First, throughout the lifespan, bilinguals show disadvantages in single-language verbal tasks (Bialystok, 2009). This has been systematically shown through the Peabody Picture Vocabulary Test (Dunn and Dunn, 1997), in which participants must decide which of four pictures corresponds to a noun uttered by the experimenter. Experiments using this test with children and adults show that bilinguals are outperformed by monolinguals (Bialystok, 2009). Thus, if bilingualism increases CR, such disadvantages could be expected to attenuate or disappear if the task is performed by demented samples.

Second, other domains seem indifferent to the effects of bilingualism (Bialystok, 2009). For example, overall working memory performance seems to be similar in bilinguals and monolinguals. This result is particularly robust in verbal span tasks (Bialystok et al., 2008; Feng, 2009; Bonifacci et al., 2010; Namazi and Thordardottir, 2010; Engel de Abreu, 2011). Accordingly, it would be interesting to explore whether such results in non-demented samples turn into bilingual advantages when AD samples are compared.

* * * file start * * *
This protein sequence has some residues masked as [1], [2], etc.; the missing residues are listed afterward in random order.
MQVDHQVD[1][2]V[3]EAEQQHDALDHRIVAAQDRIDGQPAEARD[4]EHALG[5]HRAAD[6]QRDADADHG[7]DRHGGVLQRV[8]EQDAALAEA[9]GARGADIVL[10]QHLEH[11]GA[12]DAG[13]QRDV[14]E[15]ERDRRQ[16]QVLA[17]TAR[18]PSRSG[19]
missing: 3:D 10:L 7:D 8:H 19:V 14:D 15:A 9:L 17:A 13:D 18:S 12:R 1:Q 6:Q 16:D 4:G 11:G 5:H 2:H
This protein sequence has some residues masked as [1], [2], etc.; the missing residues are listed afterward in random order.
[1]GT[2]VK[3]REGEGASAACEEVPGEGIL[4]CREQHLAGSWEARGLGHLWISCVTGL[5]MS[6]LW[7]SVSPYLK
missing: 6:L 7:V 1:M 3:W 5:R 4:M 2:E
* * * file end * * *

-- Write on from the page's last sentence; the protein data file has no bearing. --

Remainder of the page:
Third, bilingualism enhances inhibitory control in non-verbal tasks. Studies using the Simon task or the Stroop task have reported better performance in bilinguals than in aged-matched monolinguals (Bialystok et al., 2004, 2008). Also, bilinguals seem to have stronger intrinsic functional connectivity in the frontoparietal control network and the default mode network, which may be beneficial in aging (Grady et al., 2015). At the same time, performance on tests of executive function decline more rapidly around 2–3 years before AD diagnosis (Grober et al., 2008). Thus, longitudinal research with AD samples could examine whether executive subdomains (e.g., inhibitory skills), relative to other domains, are less affected by disease progression in bilinguals.